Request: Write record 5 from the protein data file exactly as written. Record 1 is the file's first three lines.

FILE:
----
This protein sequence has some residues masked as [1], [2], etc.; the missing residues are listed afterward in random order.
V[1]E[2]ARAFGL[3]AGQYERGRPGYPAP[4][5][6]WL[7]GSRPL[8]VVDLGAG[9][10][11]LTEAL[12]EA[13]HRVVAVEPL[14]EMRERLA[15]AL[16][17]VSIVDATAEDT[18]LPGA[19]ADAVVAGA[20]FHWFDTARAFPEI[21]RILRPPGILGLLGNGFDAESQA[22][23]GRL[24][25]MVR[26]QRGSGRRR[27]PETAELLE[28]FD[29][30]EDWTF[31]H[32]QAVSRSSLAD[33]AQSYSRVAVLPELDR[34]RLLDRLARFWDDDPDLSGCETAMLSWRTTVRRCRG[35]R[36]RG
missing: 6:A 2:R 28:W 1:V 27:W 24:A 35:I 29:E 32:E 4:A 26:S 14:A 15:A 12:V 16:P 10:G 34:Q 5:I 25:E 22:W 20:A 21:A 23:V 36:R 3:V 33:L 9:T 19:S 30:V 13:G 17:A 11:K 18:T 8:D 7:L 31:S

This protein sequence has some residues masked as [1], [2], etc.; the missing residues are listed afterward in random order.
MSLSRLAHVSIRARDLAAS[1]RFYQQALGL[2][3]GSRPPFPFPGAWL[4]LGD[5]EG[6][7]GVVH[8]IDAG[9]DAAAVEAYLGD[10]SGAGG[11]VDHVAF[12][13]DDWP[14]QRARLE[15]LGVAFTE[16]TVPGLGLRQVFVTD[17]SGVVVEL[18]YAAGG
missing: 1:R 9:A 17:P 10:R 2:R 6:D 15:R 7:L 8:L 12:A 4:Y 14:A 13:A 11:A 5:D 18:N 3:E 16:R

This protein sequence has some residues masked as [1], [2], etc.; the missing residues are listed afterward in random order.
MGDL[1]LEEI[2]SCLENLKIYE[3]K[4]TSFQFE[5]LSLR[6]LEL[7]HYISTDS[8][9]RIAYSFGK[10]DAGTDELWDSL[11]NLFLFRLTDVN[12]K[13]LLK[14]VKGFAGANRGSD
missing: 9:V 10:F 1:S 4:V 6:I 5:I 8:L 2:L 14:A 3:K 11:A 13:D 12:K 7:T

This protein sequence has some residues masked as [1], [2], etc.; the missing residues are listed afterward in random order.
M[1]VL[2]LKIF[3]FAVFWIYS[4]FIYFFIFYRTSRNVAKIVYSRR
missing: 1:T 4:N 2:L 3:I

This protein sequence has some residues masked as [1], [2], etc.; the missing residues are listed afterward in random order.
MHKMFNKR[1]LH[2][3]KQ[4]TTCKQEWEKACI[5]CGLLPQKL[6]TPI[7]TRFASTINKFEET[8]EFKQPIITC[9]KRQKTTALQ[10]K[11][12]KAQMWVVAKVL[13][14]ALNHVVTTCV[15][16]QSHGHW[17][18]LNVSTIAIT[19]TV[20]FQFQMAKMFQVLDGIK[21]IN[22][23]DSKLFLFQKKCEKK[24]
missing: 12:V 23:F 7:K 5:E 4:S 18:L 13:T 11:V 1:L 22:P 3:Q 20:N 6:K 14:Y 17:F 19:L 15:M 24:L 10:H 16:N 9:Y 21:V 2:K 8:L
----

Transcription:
This protein sequence has some residues masked as [1], [2], etc.; the missing residues are listed afterward in random order.
MHKMFNKR[1]LH[2][3]KQ[4]TTCKQEWEKACI[5]CGLLPQKL[6]TPI[7]TRFASTINKFEET[8]EFKQPIITC[9]KRQKTTALQ[10]K[11][12]KAQMWVVAKVL[13][14]ALNHVVTTCV[15][16]QSHGHW[17][18]LNVSTIAIT[19]TV[20]FQFQMAKMFQVLDGIK[21]IN[22][23]DSKLFLFQKKCEKK[24]
missing: 12:V 23:F 7:K 5:E 4:S 18:L 13:T 11:V 1:L 22:P 3:Q 20:N 6:K 14:Y 17:F 19:L 15:M 24:L 10:H 16:N 9:Y 21:V 2:K 8:L